Any reasonable dimensional differences between the hardware module and the trim panel can be accommodated by using an oversized hole in the back of the reflector through which the bulb fits. A foam pad with a silver reflective material on the bulb side acts as an anti-rattle padding and dust and moisture seal between the lamp socket and the reflector and lens.
A lens and reflector for the courtesy lamp are supplied to the assembly plant installed into the trim panel. Access to change a defective bulb remains simple, however, as the lens and reflector can easily be snapped out of the trim panel.
The wiring harness necessary to provide power to the components of the hardware module is provided on the hardware module as well. It is adapted to extend from the module through the perimeter of the door on the hinge member to be plugged into a socket in the car body. This feature of consolidating the complete wire harness onto the hardware module eliminates the cost of additional connectors, facilitates checking and testing of components prior to assembly. Reduction of connectors reduces costs and the likelihood of electrical failure due to corrosion of same.
The conduit for the wiring harness is provided with a sealing means where it crosses the perimeter of the door and penetrates the seal line.
The hardware module is also provided with a area adapted to contain the "dry" components of the hardware such as the interior door handle, the speaker and electrical switches for power window regulator and door locks. The perimeter of this area is adapted to attach a sealing membrane. In one embodiment, conventional polyethylene sheeting is attached about the dry area perimeter and to the perimeter of the inner door panel to effect the sealing of "wet" from "dry" zones. In another embodiment, the vapour seal is provided by the trim panel itself. In this embodiment, a sealing bead, lip or other suitable sealing means is provided about the dry area perimeter and about the surface of the inner panel upon which the trim panel and its concomitant bezel rest to obtain the required vapour seal when the trim panel is attached. This embodiment obviates the need for the vapour barrier sheeting and the cumbersome step of handling the sheeting and adhesive on the assembly line. It also permits the door to be opened up for repair and re-closed with a proper seal without having to reseal it with vapour barrier.
In providing a hardware module which contains an exterior release there is the problem that each car will receive at least two such modules which both must lock and unlock with the same key. The problem of producing two matched modules and keeping them matched until installation in one car is an onerous one, particularly if pre-testing is contemplated.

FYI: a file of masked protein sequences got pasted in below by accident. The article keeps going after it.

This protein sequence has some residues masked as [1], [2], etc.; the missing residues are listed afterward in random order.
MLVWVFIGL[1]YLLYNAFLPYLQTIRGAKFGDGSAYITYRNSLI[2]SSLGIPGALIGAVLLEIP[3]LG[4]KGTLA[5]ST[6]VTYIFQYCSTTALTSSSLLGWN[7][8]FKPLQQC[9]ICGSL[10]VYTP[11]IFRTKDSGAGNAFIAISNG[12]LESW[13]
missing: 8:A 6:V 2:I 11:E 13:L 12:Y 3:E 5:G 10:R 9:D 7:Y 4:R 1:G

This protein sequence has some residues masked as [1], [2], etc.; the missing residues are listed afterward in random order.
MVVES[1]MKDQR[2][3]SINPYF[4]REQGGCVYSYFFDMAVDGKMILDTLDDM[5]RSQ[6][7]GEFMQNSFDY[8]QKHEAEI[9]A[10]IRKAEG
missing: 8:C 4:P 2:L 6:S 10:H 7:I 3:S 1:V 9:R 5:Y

The present invention avoids that problem by having snap in lock cylinders which are installed in the car on the assembly line after the modules have been installed in the cars. In this way, the modules can be installed without concern as to matching locks and keys. This matching can be done after the car is built.
The hardware module has a receptacle adapted to receive the lock cylinder in snap fit connection. A spring clip retainer is provided within the lock receptacle adapted to snap fit about a retainer cap which fits over and secures the lock cylinder.
In the figures which describe the preferred embodiments of this invention:
FIG. 1 is an exploded view of a preferred embodiment of the automobile door of this invention.
FIG. 2 is a detail of the rear outer belt reinforcement fastening ledge.
FIG. 3 is a detail of the front outer belt reinforcement fastening ledge.
FIG. 4 is an illustration of a complete hardware module of this invention.
FIG. 5 is an illustration from an inside point of view of the core plate and box section of the hardware module.
FIG. 6 is an illustration of the cable attached exterior door release installed in a door.
FIG. 7 is a side view of the ratchet embodiment of the exterior door release installation.
FIG. 8 is a perspective of the ratchet embodiment of FIG. 7.
FIG. 9 is a drawing of a module adapted to receive with an integral exterior handle.
FIG. 10 is a sketch of a vertical flip-out handle mechanism integral to the module.
FIG. 11 is an exploded view of the lock cylinder mechanism.
FIG. 12 is a cut-away view of the assembled lock cylinder.
FIGS. 13A-G illustrates details of a dry well in the module with various sectional views of components.
FIGS. 14A and 14B is an illustration of the courtesy lamp of this invention.